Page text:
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This modal can be closed by pressing the Escape key or activating the close button.PlayMuteCurrent Time 0:00/Duration 0:00Loaded: 0%Stream Type LIVESeek to live, currently playing liveLIVERemaining Time -0:00 Playback Rate1xFullscreenAndrew Winter: How to flaunt your Unique Selling Point01:02Brian and Claire Maule, with their daughter Sophia, at the home they are selling in Camp Hill. Image: AAP/Steve Pohlner.INDUSTRY experts have warned of the risks of selling “off-market”, with one leading agent claiming it could leave a homeowner hundreds of thousands of dollars worse off.With continuing low levels of stock for sale and a rise in opportunistic vendors, some agents are reporting an increase in the incidence of “off-market” property transactions.“Off-market” sales are those which occur without public advertising, with real estate agents contacting interested buyers privately.GET THE LATEST REAL ESTATE NEWS DIRECT TO YOUR INBOX HEREPotential purchasers who’ve missed out at auction are registering with sales agents to ask to be notified if anything similar looks likely to come up, while many are also going to buyers’ agents who have databases of those thinking of selling.But some agents have warned sellers risk exchanging for less than their properties could be worth on the open market. Auctioneer Haesley Cush. Image: AAP/Claudia Baxter.Ray White Bulimba principal Roger Carr also gave an example of a vendor who received an off-market offer for their property at 8 Julian Street, Morningside, from a neighbour for $765,000.Fortunately, Mr Carr said the seller decided to reject it and take the home to auction, where it sold for $1.02 million.Real Estate Institute of Queensland chief executive Antonia Mercorella said off-market sales could work for vendors of unique properties, but they could also be disadvantageous.“If that buyer comes along before you list, then you are often wise to grab that sale fast because you don’t know when another buyer for that unique property will turn up,” Ms Mercorella said.“Eager buyers who have been hunting for a property can put in an offer before it’s listed. In some circumstances this can mean other buyers don’t have an opportunity to put in an offer, and as a result there is no competition for the property and it’s competition that gets the best price for the property.“It’s important for vendors to think carefully before engaging in an off-market sale.“Make sure you understand the marketplace and whether you’re selling yourself — and your property — short.” REIQ chief executive Antonia Mercorella. Photo: Claudia Baxter.CoreLogic senior research analyst Cameron Kusher believes there are more benefits associated with taking a property to market than selling in secret.“You’d only want to do that in the case you’re very confident of getting a buyer and your real estate agent has a good database of potential purchasers — and it’s hard to judge that,” Mr Kusher said.“I personally think you’re better off getting the message out to everyone and trying to find a buyer that way.”Brian and Claire Maule are selling their first home at Camp Hill after spending the past six years fully renovating it.The young couple has decided to invest in an advertising campaign, listing the house with Steven Gow of Ray White Bulimba, because they believe it will give them the best chance of getting the highest possible price.“We’re hoping it will bring in a few more buyers, from people who are potentially downgrading from a bigger house or perhaps a young couple looking to start their family,” Mr Maule said.The three-bedroom, one-bathroom property at 14 Clara Street, Camp Hill, is scheduled for auction next month. Industry experts warn sellers could be short-changing themselves by not exposing their property to the open market. Image: AAP/Lukas Coch.Place Estate Agents Kangaroo Point director Simon Caulfield claims vendors selling their houses “off-market” could be missing out on up to 10 per cent of their property’s true value.Mr Caulfield said that by agreeing to sell quickly and quietly without a public campaign, sellers could be significantly short-changing themselves.“My advice always is that clients should expose their property to the market because I think you always risk underselling it if you take it off-market,” Mr Caulfield said.MEET THE NEW OWNER OF PAT RAFTER’S HOUSEHAMPTONS IN BRISBANEBRISBANE BACKYARDS SHRINK 30PC“If you’ve only taken a handful of people through the property, are you really giving it the best chance?“You could end up potentially five to 10 per cent short.”Video Player is loading.Play VideoPlayNext playlist itemMuteCurrent Time 0:00/Duration 1:05Loaded: 0%Stream Type LIVESeek to live, currently playing liveLIVERemaining Time -1:05 Playback Rate1xChaptersChaptersDescriptionsdescriptions off, selectedCaptionscaptions settings, opens captions settings dialogcaptions off, selectedQuality Levels720p720pHD540p540p360p360p270p270pAutoA, selectedAudio Trackdefault, selectedFullscreenThis is a modal window.Beginning of dialog window. Escape will cancel and close the window.TextColorWhiteBlackRedGreenBlueYellowMagentaCyanTransparencyOpaqueSemi-TransparentBackgroundColorBlackWhiteRedGreenBlueYellowMagentaCyanTransparencyOpaqueSemi-TransparentTransparentWindowColorBlackWhiteRedGreenBlueYellowMagentaCyanTransparencyTransparentSemi-TransparentOpaqueFont Size50%75%100%125%150%175%200%300%400%Text Edge StyleNoneRaisedDepressedUniformDropshadowFont FamilyProportional Sans-SerifMonospace Sans-SerifProportional SerifMonospace SerifCasualScriptSmall CapsReset restore all settings to the default valuesDoneClose Modal DialogEnd of dialog window.This is a modal window. This modal can be closed by pressing the Escape key or activating the close button.Close Modal DialogThis is a modal window. This modal can be closed by pressing the Escape key or activating the close button.PlayMuteCurrent Time 0:00/Duration 0:00Loaded: 0%Stream Type LIVESeek to live, currently playing liveLIVERemaining Time -0:00 Playback Rate1xFullscreenWhat the Federal budget mean for you.01:05Mr Caulfield said only about 10 per cent of the transactions his office handled were off-market.“There’s a lot of positivity at the moment in investing money into a campaign and getting a great result,” he said. Selling “off-market” could cost you up to 10 per cent of a home’s value, agents say.Ray White New Farm principal and auctioneer Haesley Cush cautioned that while sellers could save money on advertising costs by selling off-market, a lack of competition meant they might not get the best price for their property.More from newsParks and wildlife the new lust-haves post coronavirus19 hours agoNoosa’s best beachfront penthouse is about to hit the market19 hours agoMr Cush recently auctioned two similar properties in comparable locations in the inner-city Brisbane suburb of Spring Hill.One vendor decided to spend $3000 solely on digital advertising, while the other spent about $15,000 on a full marketing campaign across print and online.The former generated 16 groups of people during the four week campaign and a sale price just after auction in the early $700,000s, while the latter attracted 50 groups and a sale price in the high $800,000s.“To receive three times the number of inspections in such a small little suburb certainly adds weight to the benefit of a full marketing campaign,” Mr Cush said.“The reality is a strong campaign will likely generate more buyers.“Real estate is a contact sport; the more buyers your agent is in contact with, the more competition your property will likely receive.”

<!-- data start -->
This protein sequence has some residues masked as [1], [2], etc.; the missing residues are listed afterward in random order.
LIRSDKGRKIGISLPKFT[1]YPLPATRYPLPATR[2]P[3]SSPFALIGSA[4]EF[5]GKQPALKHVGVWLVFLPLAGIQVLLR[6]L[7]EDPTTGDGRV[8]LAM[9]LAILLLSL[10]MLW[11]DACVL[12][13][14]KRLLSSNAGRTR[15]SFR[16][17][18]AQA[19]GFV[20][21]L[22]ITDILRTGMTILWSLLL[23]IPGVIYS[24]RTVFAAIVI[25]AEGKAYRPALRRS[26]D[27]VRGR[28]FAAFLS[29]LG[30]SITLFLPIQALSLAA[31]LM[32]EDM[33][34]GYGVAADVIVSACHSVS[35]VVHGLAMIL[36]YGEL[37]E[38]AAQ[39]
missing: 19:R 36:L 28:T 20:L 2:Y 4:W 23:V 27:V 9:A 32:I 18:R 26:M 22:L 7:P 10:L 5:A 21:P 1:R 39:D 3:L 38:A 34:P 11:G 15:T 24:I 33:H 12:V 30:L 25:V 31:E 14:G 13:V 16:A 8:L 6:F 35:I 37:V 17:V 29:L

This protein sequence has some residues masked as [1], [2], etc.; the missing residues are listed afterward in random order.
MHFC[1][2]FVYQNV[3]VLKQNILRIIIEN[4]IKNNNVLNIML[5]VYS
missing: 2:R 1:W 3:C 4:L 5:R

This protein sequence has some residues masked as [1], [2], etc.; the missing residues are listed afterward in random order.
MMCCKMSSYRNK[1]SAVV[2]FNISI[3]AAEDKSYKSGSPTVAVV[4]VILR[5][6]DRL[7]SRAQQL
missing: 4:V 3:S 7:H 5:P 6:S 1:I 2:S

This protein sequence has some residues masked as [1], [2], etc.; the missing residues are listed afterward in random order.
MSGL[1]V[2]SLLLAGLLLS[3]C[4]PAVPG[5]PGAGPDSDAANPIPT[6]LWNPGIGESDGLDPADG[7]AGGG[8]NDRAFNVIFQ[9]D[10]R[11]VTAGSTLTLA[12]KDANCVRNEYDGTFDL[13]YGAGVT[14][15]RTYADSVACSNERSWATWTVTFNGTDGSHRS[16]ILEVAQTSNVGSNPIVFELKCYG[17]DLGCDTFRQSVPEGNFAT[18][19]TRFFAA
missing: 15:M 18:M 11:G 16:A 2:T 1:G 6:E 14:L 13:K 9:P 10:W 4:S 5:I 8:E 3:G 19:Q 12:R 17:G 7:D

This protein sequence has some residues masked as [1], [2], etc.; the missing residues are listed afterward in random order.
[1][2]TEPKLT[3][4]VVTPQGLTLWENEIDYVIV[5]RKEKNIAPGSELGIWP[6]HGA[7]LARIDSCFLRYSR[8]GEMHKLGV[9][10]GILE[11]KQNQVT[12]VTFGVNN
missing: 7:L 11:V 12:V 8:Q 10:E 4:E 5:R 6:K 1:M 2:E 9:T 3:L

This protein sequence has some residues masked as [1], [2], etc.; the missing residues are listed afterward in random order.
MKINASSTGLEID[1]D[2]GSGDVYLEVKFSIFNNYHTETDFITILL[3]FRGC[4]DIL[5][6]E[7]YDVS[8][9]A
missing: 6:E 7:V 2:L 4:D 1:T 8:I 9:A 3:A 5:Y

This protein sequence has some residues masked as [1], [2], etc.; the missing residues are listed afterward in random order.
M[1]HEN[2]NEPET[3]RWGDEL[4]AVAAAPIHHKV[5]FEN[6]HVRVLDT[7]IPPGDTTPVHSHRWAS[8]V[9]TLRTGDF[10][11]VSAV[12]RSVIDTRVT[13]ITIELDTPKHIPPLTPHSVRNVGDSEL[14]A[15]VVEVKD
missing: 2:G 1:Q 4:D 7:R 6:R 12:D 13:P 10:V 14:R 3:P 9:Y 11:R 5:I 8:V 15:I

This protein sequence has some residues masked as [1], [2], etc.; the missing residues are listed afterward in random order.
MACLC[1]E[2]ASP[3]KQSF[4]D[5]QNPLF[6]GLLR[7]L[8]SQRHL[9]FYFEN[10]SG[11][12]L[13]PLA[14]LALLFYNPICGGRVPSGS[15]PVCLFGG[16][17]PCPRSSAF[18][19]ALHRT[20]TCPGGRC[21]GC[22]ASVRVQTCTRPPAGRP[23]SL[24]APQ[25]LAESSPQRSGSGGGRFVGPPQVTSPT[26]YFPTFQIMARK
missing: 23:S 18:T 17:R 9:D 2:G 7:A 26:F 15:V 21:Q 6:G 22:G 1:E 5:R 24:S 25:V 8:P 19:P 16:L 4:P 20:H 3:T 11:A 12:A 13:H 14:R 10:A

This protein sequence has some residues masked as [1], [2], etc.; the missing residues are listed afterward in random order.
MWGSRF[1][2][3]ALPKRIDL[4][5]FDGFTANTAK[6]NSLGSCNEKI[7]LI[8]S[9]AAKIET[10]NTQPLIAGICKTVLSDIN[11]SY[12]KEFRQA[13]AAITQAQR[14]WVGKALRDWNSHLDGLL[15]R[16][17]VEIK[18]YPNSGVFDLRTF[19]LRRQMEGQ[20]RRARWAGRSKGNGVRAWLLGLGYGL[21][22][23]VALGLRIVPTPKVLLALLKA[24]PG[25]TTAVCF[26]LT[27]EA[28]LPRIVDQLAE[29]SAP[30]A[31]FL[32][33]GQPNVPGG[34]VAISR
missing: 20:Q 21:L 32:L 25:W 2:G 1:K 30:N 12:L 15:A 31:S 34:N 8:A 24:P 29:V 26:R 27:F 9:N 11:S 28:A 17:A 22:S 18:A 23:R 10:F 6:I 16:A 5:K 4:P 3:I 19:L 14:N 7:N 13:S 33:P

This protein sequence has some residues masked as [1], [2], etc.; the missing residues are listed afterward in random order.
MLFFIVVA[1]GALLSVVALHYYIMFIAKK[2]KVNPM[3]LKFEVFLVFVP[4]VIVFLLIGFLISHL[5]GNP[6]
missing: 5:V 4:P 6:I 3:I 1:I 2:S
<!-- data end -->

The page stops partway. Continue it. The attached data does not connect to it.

Prior to entering the terminal, passengers queue in line as they wait in turn for a temperature check. An isolation room is readily available just in case a passenger registers a high temperature. BACOLOD City – Fast craft vessels plying the Bacolod-Iloilo route set sail for the first time in more than two months after authorities imposed travel restrictions to curb the spread of coronavirus disease 2019 (COVID-19). PCG personnel then divide the passengers between Bacolod City residents, and those living outside of the city. Once inside the terminal passengers are required to present their identification when purchasing a ticket and go through the normal security checks. Bacolod City residents only need to submit their health cards and after which they are allowed to go on their way. Negros Occidental residents, meanwhile, undergo testing through real time-polymerase reaction at a swab booth set up outside the terminal’s premises. For arriving passengers, Philippine Coast Guard (PCG) personnel immediately retrieve the health cards issued to passengers prior to disembarkation. Seats in the waiting area are clearly marked in order for passengers to follow social distancing measures, after which another round of temperature check will be performed prior to boarding their vessel. Panay News went to the Bacolod Real Estate Development Corp. (Bredco) port over the weekend and observed that passengers have been fully cooperative with port authorities. Ferry operators are also stringent in enforcing minimum health protocols. They only accommodate 50 percent of the vessel’s total seating capacity and are also seen disinfecting the passenger accommodation areas. BY DOMINIQUE GABRIEL BAÑAGA At the roll-on/roll-off terminal, meanwhile, PCG again divides the passengers, only this time Negros Occidental residents are directed to ride a waiting bus which will take them to the Provincial Healing Center in the town of E.B. Magalona for testing./PN Last week, Mayor Evelio Leonardia and Mayor Jerry Treñas agreed to resume travel between the two cities./PN
Photo: © Munsterrugby.ie Team Manager Niall O’Donovan has signed a three-year deal. Munster have confirmed that Jerry Flannery and Felix Jones have both signed two-year contract extensions.Flannery who had been scrum coach is now confirmed as the forwards coach for next season after taking over the role following the death on Anthony Foley last year.Jones has been made Backline and Attack Coach.